Incidentally, I may be a glutton for punishment here, but after reading Kevin's website, I'm inclined to encourage him to take another stab at participation in our meta: short comments, no long diatribes, no cut-and-paste regurgitations from articles he has had on the web for years--but real interaction with us on the question of authority and anarchy in the church.

I'm amazed that anyone who had ever actually read the Bible could possibly hold some of the views Kevin espouses--and doubly amazed that he seems utterly blind to how much his posted thoughts are all about Kevin and very little about Christ. But I think it would be interesting to probe the mind of someone so thoroughly obsessed with a hatred for spiritual authority and yet who apparently thinks he is really a Christian.

Either Dan or Frank is welcome to veto me on that, but. . . wow. Dan: you really have a gift for turning over the rocks that hide strange species, don't you?

DJP said...

Yes, Phil; it would be one of those gifts not mentioned in 1 Corinthians 12.

Let me add a (re-)specification to Phil's invitation: interact with this post. The title is not "Please vent your favorite excuses for disobeying God here," for a reason.

Chris H said...

I used to work at a Christian College, and we held a talk led by a professor called "Losing your Faith at a Christian College." He led a group discussion about the phenomenon of Christians coming out of Christian Colleges with less faith than they came in with. And, at the end, he said something like, "If you want to be guaranteed to hold no faith in Christ, stop attending church." I was struck by that, and I still tell that story to people.

The worst thing about the Church is that it is full of people. The best thing is that it is full of people for whom the Almighty died a terrible death to redeem, reconcile, and forgive.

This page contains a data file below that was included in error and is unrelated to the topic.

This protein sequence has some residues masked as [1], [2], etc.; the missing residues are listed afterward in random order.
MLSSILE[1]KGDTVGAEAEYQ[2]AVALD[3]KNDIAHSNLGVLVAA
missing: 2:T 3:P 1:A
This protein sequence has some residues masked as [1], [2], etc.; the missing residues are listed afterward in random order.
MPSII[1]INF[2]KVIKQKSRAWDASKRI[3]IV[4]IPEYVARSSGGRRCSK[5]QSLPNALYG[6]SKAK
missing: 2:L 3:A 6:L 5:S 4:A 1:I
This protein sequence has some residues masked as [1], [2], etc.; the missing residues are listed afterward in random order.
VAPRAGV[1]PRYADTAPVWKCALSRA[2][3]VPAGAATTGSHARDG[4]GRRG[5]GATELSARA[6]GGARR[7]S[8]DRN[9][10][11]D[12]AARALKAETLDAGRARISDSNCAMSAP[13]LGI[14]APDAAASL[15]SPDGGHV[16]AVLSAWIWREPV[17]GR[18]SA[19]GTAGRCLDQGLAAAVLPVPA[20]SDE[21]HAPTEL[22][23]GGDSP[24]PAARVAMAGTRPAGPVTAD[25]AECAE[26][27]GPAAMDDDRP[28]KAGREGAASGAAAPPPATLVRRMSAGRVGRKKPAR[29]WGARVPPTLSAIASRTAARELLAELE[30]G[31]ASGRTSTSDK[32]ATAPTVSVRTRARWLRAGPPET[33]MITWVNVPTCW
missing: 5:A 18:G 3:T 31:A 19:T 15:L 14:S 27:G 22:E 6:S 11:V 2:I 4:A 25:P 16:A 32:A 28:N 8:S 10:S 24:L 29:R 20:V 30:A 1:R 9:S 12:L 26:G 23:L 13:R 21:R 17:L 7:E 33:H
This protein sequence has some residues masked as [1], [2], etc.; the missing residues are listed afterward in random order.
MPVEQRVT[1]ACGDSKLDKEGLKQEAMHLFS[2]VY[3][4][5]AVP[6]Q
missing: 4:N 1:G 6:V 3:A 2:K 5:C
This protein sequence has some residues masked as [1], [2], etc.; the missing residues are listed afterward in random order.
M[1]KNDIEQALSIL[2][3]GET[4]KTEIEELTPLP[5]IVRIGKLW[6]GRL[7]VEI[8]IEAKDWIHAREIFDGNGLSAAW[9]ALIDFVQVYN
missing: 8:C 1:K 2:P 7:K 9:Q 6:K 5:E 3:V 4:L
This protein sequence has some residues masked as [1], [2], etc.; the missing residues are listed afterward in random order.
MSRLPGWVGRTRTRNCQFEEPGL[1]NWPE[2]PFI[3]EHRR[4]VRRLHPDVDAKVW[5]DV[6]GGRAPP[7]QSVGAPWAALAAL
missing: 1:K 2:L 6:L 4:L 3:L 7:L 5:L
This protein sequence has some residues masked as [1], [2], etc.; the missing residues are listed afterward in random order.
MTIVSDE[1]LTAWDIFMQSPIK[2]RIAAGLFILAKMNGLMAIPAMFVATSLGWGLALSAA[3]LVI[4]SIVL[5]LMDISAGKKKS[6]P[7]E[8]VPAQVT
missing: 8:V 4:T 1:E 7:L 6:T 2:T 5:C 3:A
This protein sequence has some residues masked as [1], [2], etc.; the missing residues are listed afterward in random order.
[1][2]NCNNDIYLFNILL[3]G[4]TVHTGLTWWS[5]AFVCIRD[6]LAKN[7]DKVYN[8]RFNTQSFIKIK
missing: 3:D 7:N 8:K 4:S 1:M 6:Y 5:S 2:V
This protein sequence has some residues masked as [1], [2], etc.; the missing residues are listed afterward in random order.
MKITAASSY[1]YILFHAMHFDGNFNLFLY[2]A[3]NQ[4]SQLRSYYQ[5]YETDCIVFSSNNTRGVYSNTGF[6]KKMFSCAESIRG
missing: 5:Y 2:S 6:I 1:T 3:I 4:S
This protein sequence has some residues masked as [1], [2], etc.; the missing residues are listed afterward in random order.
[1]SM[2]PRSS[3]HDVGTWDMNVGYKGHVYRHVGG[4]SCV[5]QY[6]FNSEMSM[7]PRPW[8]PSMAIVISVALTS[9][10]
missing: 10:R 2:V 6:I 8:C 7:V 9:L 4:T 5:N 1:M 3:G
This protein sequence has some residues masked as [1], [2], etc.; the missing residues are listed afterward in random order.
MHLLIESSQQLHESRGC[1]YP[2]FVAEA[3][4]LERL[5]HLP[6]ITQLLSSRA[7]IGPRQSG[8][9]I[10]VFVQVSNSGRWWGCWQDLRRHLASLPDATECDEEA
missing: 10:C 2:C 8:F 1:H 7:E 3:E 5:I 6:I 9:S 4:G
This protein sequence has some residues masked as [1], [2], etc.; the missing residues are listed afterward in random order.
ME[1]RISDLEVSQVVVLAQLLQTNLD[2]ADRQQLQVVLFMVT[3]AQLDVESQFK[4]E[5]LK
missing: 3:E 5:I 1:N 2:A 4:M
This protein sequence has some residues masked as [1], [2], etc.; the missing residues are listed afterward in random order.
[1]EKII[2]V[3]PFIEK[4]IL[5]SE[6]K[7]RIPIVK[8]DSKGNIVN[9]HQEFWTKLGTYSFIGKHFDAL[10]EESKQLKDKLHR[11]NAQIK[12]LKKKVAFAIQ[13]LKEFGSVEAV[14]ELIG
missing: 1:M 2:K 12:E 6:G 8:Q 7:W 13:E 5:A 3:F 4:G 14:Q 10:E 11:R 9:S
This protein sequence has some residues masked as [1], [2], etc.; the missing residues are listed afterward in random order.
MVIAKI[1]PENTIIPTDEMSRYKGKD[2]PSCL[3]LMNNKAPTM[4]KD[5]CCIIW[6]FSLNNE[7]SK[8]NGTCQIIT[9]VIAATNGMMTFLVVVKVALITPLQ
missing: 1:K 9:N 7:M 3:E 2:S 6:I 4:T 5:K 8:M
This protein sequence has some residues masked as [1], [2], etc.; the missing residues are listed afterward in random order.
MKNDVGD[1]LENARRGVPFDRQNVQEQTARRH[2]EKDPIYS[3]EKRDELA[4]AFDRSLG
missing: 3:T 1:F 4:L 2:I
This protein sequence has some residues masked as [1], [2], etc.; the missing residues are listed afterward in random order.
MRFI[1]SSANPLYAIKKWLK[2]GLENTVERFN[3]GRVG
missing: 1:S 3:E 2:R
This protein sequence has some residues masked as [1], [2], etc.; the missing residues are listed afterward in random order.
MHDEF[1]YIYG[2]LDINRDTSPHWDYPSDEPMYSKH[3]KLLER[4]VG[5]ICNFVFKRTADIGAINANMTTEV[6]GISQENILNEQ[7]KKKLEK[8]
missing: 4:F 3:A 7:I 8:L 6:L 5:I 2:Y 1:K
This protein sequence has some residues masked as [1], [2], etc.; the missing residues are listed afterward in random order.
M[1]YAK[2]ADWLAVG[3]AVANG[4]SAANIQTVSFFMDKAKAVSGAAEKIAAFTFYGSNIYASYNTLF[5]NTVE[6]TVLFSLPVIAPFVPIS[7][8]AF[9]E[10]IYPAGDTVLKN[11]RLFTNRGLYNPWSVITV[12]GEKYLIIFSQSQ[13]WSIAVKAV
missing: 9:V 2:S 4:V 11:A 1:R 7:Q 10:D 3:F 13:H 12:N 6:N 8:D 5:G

I think God has a sense of humour for that reason alone...

Phil Johnson said...


I don't know if you followed his link to the place where he dissected your post sentence by sentence. I won't link it because I don't want to troll for him, but if you haven't seen it, I'll e-mail you the link.

My favorite part:

DJP: "Who is your pastor? Are you fool enough to say 'Jesus is my pastor'? Nonsense. When He ascended, He gave pastors to the church (Ephesians 4:11). If He gave them, then He isn't them. Which one is your pastor, your toe-to-toe, eyeball-to-eyeball pastor?"

Kevin: "Who wants to be my 'pastor?' Nobody I know. Nobody I know who calls himself a "pastor" wants to go 'toe-to-toe, eyeball-to-eyeball' with me."

I get a mental picture of the fight scene in Rocky IV.

Zachary Bartels said...

Aw, man... I miss that wacky, self-promoting Libertarian anarchist guy. He added a LOT to the conversation.

Here's a blog entry I wrote about it:

DJP said...


(I also thought at first you said that he added a ZOT to the conversation; I wasn't going to argue)

Chad V. said...


I'm rather amused that someone who thinks that the bible says we should abolished organized governments is running for congress. That pretty much says it all.

No one wants to be your pastor you say, Well, that's not a big surprise. Since pastors are given to edify the church and instruct them in the scriptures you seem to think that it's your job to teach pastors. So as it's already been pointed out here you are unwilling to be taught but think rather that you should teach, not only that but teach those whom you need to listen to.

I wonder how law school would have been for you if you thought that it was your job to teach your professors about the law rather than be taught by them.

Anyway, I'm very interested to see you interact with Dan's post.

Unknown said...

One thing that may not have been considered, is the small portion of the population that has little social skills and perhaps social phobias. It can be extremely difficult to attend a church by your self.

I came out of being raised in a charismatic, social gospel kinda church several years ago. I cannot see how it would have been a good thing for me stay and be pastored in such a superficial church. I just decided one day I was never going back - I felt is was even more harmful than having no church.

Unfortunately I have no friends and all my family relations are wrapped up in that type of church, where Christ and the gospel is not the center. I tried going to their churches a couple times as they have since gone to different ones, but of the same type.

I tried going to a sovereign grace baptist church twice in a row about a year ago. That took the most social guts I have ever been able to muster up in my life. Sitting alone in a back pew - the second time attending was torment. I sincerely liked that church and their preaching - I feel like if I had a friend to go with I would still go there today.